Next Project

Community Chapel of Light

Part 1 Project 2004
Hei-wai Cheung
Jasmin Eastwood
Chinese University of Hong Kong | China
The experience of oscillating between the tangible and intangible is transcendental. Inspired by the art works of Mark Rothko and James Turrell, the oscillation of perceiving light as between tangible substance and sensation experience becomes the basic concept of this community chapel.
Situated in an urban setting, a trapezoidal terrace site enclosed by walls of 6 to 7 stories blocks sets a clear stage for a display of urban objects. Above the ground the community chapel appeals as three light emitting boxes in pure geometry which either floats above, sits on, or sinks in the stage; underneath the ground the three boxes are entangled and interconnected.
The main entrance is a descending tunnel into the underground event hall which is only glown up by the reflectant of the spiral ramps and seats of the chapel above it. Ascending the spiral ramps, one comes into and baths in the light-filled chapel which is the inside of the floating light box and, thus, complete the transcendental experience.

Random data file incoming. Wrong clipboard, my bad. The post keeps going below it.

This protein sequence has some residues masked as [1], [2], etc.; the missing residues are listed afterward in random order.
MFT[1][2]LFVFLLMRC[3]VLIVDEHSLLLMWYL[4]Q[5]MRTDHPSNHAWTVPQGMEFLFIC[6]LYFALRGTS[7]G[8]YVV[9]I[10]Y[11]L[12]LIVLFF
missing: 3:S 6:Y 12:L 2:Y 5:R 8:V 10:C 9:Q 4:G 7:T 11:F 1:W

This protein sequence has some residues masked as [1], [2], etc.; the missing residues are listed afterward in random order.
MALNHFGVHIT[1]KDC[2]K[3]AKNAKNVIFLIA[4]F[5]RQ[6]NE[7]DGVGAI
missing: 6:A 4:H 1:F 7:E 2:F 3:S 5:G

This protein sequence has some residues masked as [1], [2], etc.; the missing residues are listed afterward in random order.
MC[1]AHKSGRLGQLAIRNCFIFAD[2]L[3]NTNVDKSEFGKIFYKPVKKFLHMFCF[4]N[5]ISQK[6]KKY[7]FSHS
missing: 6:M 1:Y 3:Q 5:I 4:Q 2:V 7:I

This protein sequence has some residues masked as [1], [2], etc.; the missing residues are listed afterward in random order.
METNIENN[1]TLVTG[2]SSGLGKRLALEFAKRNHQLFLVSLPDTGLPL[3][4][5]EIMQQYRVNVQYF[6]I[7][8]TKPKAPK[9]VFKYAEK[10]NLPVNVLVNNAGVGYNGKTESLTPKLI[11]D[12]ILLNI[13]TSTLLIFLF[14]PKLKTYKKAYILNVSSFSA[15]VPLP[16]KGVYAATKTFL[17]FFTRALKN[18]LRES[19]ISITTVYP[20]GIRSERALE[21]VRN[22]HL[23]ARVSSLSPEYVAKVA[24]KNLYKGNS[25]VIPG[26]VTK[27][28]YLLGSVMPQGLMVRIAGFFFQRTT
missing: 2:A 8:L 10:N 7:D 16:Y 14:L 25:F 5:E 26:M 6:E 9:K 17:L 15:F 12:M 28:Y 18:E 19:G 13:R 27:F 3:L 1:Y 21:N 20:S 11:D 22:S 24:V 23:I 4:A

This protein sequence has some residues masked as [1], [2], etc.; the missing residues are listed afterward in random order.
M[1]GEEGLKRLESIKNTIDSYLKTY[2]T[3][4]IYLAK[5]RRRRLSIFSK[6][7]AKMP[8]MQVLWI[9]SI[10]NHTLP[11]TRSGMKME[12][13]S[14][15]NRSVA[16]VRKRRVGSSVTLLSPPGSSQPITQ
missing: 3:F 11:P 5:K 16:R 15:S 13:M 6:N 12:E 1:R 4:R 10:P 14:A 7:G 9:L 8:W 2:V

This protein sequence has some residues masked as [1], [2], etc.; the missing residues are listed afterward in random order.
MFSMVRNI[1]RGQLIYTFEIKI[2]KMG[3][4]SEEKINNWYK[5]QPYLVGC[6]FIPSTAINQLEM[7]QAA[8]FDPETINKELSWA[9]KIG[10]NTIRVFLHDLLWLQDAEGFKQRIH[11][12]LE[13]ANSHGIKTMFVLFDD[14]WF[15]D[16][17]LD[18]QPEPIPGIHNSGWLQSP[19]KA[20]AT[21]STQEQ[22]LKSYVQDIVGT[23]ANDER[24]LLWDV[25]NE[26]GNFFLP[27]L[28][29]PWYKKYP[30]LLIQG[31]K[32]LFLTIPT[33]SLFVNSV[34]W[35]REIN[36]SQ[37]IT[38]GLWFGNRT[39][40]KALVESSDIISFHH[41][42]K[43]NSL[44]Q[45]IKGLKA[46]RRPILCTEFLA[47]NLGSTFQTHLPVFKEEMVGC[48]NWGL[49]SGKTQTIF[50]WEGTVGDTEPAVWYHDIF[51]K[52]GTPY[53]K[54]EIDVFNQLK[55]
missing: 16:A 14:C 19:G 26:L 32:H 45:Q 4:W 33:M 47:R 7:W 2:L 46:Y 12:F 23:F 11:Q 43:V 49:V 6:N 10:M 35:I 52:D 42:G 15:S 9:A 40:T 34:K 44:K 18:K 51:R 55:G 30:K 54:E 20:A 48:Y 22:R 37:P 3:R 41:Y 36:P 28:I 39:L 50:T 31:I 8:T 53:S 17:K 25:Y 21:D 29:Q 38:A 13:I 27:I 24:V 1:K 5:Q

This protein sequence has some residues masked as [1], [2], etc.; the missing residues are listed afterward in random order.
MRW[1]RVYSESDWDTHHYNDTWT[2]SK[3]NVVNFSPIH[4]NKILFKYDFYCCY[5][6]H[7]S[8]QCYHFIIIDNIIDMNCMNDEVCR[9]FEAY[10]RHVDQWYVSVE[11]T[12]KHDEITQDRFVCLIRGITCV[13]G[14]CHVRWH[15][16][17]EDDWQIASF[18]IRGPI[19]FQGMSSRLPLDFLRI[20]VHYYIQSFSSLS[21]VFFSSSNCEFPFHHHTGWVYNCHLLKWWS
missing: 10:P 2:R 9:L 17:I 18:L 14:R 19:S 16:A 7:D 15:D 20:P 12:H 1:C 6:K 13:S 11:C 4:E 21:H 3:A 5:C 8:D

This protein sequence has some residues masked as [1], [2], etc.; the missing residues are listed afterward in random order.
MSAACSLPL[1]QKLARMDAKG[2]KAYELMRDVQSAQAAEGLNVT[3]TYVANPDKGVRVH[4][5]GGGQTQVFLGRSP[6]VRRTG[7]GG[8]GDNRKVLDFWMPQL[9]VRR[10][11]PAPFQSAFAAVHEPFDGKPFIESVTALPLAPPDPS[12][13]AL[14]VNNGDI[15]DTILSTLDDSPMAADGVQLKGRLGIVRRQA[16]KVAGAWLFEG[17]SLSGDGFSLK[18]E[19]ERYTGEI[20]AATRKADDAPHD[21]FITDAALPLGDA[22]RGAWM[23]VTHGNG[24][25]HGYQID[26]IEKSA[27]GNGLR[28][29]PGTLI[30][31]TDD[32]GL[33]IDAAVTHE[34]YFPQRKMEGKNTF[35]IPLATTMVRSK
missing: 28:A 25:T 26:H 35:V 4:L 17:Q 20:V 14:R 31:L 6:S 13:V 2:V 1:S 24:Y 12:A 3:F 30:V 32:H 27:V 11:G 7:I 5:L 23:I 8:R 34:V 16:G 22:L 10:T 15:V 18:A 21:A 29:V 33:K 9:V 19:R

Hei-wai Cheung
Jasmin Eastwood

Hei Wai’s project is about a place of worship. Her design revolves around path and volume, light and shade, trying to integrate the potential ritual route with the congregational spaces. Despite the tight urban site, Hei Wai manages to insert three delightful pavilions in an undulating landscape. One of these prominent pavilions is the central focus of worship which is essentially a glass cube containing a continuous path that also serves as seating for the congregation. The altar is suspended in the middle of the volume. The successful features in this scheme are the simplicity of the form and the clever manipulation of light and shade. The sense of the sacred is neatly integrated with the spirit of the community of the worshippers resulting in a holistic structure that is functional and inspiring.


• Page Hits: 5011         • Entry Date: 05 July 2004         • Last Update: 05 July 2004